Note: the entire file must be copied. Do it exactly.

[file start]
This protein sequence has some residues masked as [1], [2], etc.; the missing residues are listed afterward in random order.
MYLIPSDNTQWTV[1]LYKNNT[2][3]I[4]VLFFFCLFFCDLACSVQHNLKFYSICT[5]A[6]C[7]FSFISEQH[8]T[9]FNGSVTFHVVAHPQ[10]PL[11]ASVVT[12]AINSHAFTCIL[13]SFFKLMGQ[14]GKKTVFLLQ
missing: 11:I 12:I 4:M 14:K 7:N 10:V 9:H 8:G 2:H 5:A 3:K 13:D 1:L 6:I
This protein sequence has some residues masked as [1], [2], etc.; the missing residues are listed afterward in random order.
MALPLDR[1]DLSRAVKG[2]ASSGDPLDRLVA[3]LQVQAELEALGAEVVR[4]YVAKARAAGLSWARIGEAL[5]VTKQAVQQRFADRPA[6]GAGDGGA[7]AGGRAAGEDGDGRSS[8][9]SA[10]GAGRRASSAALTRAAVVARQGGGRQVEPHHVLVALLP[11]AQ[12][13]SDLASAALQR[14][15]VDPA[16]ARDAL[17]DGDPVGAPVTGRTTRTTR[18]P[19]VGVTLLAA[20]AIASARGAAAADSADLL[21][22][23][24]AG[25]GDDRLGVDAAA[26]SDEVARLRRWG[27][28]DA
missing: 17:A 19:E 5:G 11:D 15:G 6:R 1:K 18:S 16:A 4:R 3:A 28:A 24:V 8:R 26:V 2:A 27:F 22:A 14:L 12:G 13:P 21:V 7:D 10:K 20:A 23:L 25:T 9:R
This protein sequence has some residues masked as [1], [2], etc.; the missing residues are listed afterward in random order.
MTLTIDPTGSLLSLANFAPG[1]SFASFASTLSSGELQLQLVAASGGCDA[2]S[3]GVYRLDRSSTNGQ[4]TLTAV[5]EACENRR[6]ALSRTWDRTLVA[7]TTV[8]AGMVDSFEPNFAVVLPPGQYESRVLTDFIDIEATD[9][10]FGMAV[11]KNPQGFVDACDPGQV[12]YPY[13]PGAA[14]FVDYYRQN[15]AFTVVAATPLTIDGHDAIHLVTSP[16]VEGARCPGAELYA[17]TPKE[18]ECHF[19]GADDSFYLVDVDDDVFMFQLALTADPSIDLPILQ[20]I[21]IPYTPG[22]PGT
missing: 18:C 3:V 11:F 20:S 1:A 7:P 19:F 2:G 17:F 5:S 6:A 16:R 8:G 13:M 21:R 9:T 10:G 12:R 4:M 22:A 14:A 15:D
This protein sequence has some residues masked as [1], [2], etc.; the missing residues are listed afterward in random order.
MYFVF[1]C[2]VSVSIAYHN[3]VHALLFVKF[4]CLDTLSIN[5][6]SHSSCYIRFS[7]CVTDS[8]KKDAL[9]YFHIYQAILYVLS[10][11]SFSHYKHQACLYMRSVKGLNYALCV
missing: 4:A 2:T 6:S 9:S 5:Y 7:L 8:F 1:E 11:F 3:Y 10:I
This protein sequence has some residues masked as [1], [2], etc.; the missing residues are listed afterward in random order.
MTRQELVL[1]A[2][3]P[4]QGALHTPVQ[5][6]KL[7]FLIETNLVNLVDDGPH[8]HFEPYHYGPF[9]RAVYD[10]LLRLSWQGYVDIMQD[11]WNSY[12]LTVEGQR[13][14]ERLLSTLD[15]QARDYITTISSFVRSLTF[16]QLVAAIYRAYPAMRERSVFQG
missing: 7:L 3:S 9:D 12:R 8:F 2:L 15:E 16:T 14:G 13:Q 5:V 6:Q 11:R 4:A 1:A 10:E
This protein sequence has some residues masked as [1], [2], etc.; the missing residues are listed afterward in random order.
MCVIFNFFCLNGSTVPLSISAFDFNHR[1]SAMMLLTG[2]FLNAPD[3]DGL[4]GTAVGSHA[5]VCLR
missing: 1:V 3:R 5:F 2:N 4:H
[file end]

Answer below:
This protein sequence has some residues masked as [1], [2], etc.; the missing residues are listed afterward in random order.
MYLIPSDNTQWTV[1]LYKNNT[2][3]I[4]VLFFFCLFFCDLACSVQHNLKFYSICT[5]A[6]C[7]FSFISEQH[8]T[9]FNGSVTFHVVAHPQ[10]PL[11]ASVVT[12]AINSHAFTCIL[13]SFFKLMGQ[14]GKKTVFLLQ
missing: 11:I 12:I 4:M 14:K 7:N 10:V 9:H 8:G 2:H 5:A 3:K 13:D 1:L 6:I
This protein sequence has some residues masked as [1], [2], etc.; the missing residues are listed afterward in random order.
MALPLDR[1]DLSRAVKG[2]ASSGDPLDRLVA[3]LQVQAELEALGAEVVR[4]YVAKARAAGLSWARIGEAL[5]VTKQAVQQRFADRPA[6]GAGDGGA[7]AGGRAAGEDGDGRSS[8][9]SA[10]GAGRRASSAALTRAAVVARQGGGRQVEPHHVLVALLP[11]AQ[12][13]SDLASAALQR[14][15]VDPA[16]ARDAL[17]DGDPVGAPVTGRTTRTTR[18]P[19]VGVTLLAA[20]AIASARGAAAADSADLL[21][22][23][24]AG[25]GDDRLGVDAAA[26]SDEVARLRRWG[27][28]DA
missing: 17:A 19:E 5:G 11:D 15:G 6:R 1:K 18:S 16:A 4:R 3:A 28:A 24:V 8:R 26:V 2:A 27:F 22:A 14:L 12:G 13:P 21:V 7:D 10:K 20:A 23:L 25:T 9:R
This protein sequence has some residues masked as [1], [2], etc.; the missing residues are listed afterward in random order.
MTLTIDPTGSLLSLANFAPG[1]SFASFASTLSSGELQLQLVAASGGCDA[2]S[3]GVYRLDRSSTNGQ[4]TLTAV[5]EACENRR[6]ALSRTWDRTLVA[7]TTV[8]AGMVDSFEPNFAVVLPPGQYESRVLTDFIDIEATD[9][10]FGMAV[11]KNPQGFVDACDPGQV[12]YPY[13]PGAA[14]FVDYYRQN[15]AFTVVAATPLTIDGHDAIHLVTSP[16]VEGARCPGAELYA[17]TPKE[18]ECHF[19]GADDSFYLVDVDDDVFMFQLALTADPSIDLPILQ[20]I[21]IPYTPG[22]PGT
missing: 18:C 3:V 11:F 20:S 1:A 7:P 19:F 2:G 17:F 5:S 6:A 16:R 8:G 13:M 21:R 9:T 10:G 12:R 4:M 22:A 14:A 15:D
This protein sequence has some residues masked as [1], [2], etc.; the missing residues are listed afterward in random order.
MYFVF[1]C[2]VSVSIAYHN[3]VHALLFVKF[4]CLDTLSIN[5][6]SHSSCYIRFS[7]CVTDS[8]KKDAL[9]YFHIYQAILYVLS[10][11]SFSHYKHQACLYMRSVKGLNYALCV
missing: 4:A 2:T 6:S 9:S 5:Y 7:L 8:F 1:E 11:F 3:Y 10:I
This protein sequence has some residues masked as [1], [2], etc.; the missing residues are listed afterward in random order.
MTRQELVL[1]A[2][3]P[4]QGALHTPVQ[5][6]KL[7]FLIETNLVNLVDDGPH[8]HFEPYHYGPF[9]RAVYD[10]LLRLSWQGYVDIMQD[11]WNSY[12]LTVEGQR[13][14]ERLLSTLD[15]QARDYITTISSFVRSLTF[16]QLVAAIYRAYPAMRERSVFQG
missing: 7:L 3:S 9:D 12:R 8:F 2:L 15:E 16:T 14:G 13:Q 5:V 6:Q 11:R 4:A 1:A 10:E
This protein sequence has some residues masked as [1], [2], etc.; the missing residues are listed afterward in random order.
MCVIFNFFCLNGSTVPLSISAFDFNHR[1]SAMMLLTG[2]FLNAPD[3]DGL[4]GTAVGSHA[5]VCLR
missing: 1:V 3:R 5:F 2:N 4:H